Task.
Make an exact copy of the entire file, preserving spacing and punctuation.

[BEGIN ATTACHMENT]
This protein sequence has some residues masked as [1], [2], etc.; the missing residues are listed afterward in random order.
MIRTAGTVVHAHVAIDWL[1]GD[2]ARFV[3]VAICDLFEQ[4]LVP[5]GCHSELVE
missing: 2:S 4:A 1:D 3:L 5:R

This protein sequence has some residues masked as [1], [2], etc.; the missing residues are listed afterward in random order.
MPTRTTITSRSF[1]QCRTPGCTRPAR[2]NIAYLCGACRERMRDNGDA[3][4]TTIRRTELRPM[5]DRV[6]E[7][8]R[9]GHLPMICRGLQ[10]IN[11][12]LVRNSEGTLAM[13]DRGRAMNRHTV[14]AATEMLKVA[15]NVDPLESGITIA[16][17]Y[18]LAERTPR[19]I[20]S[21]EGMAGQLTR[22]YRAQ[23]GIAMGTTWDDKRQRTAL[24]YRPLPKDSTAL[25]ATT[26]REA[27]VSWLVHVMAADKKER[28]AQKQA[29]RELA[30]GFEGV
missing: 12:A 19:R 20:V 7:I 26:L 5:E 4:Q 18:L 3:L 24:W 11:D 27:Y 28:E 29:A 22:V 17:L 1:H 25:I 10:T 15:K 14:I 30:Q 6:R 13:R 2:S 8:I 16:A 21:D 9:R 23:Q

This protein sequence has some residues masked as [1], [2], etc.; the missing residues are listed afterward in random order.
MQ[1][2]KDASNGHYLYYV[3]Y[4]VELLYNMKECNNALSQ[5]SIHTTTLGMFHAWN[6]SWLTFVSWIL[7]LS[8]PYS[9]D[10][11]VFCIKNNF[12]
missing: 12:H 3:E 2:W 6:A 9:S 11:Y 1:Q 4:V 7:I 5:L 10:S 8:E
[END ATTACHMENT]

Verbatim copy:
This protein sequence has some residues masked as [1], [2], etc.; the missing residues are listed afterward in random order.
MIRTAGTVVHAHVAIDWL[1]GD[2]ARFV[3]VAICDLFEQ[4]LVP[5]GCHSELVE
missing: 2:S 4:A 1:D 3:L 5:R

This protein sequence has some residues masked as [1], [2], etc.; the missing residues are listed afterward in random order.
MPTRTTITSRSF[1]QCRTPGCTRPAR[2]NIAYLCGACRERMRDNGDA[3][4]TTIRRTELRPM[5]DRV[6]E[7][8]R[9]GHLPMICRGLQ[10]IN[11][12]LVRNSEGTLAM[13]DRGRAMNRHTV[14]AATEMLKVA[15]NVDPLESGITIA[16][17]Y[18]LAERTPR[19]I[20]S[21]EGMAGQLTR[22]YRAQ[23]GIAMGTTWDDKRQRTAL[24]YRPLPKDSTAL[25]ATT[26]REA[27]VSWLVHVMAADKKER[28]AQKQA[29]RELA[30]GFEGV
missing: 12:A 19:R 20:V 7:I 26:L 5:E 4:Q 18:L 3:L 24:W 11:D 27:Y 28:E 29:A 22:V 17:L 1:H 25:I 10:T 15:K 14:I 30:Q 6:R 13:R 2:S 8:I 16:A 21:D 9:R 23:Q

This protein sequence has some residues masked as [1], [2], etc.; the missing residues are listed afterward in random order.
MQ[1][2]KDASNGHYLYYV[3]Y[4]VELLYNMKECNNALSQ[5]SIHTTTLGMFHAWN[6]SWLTFVSWIL[7]LS[8]PYS[9]D[10][11]VFCIKNNF[12]
missing: 12:H 3:E 2:W 6:A 9:S 11:Y 1:Q 4:V 7:I 5:L 10:S 8:E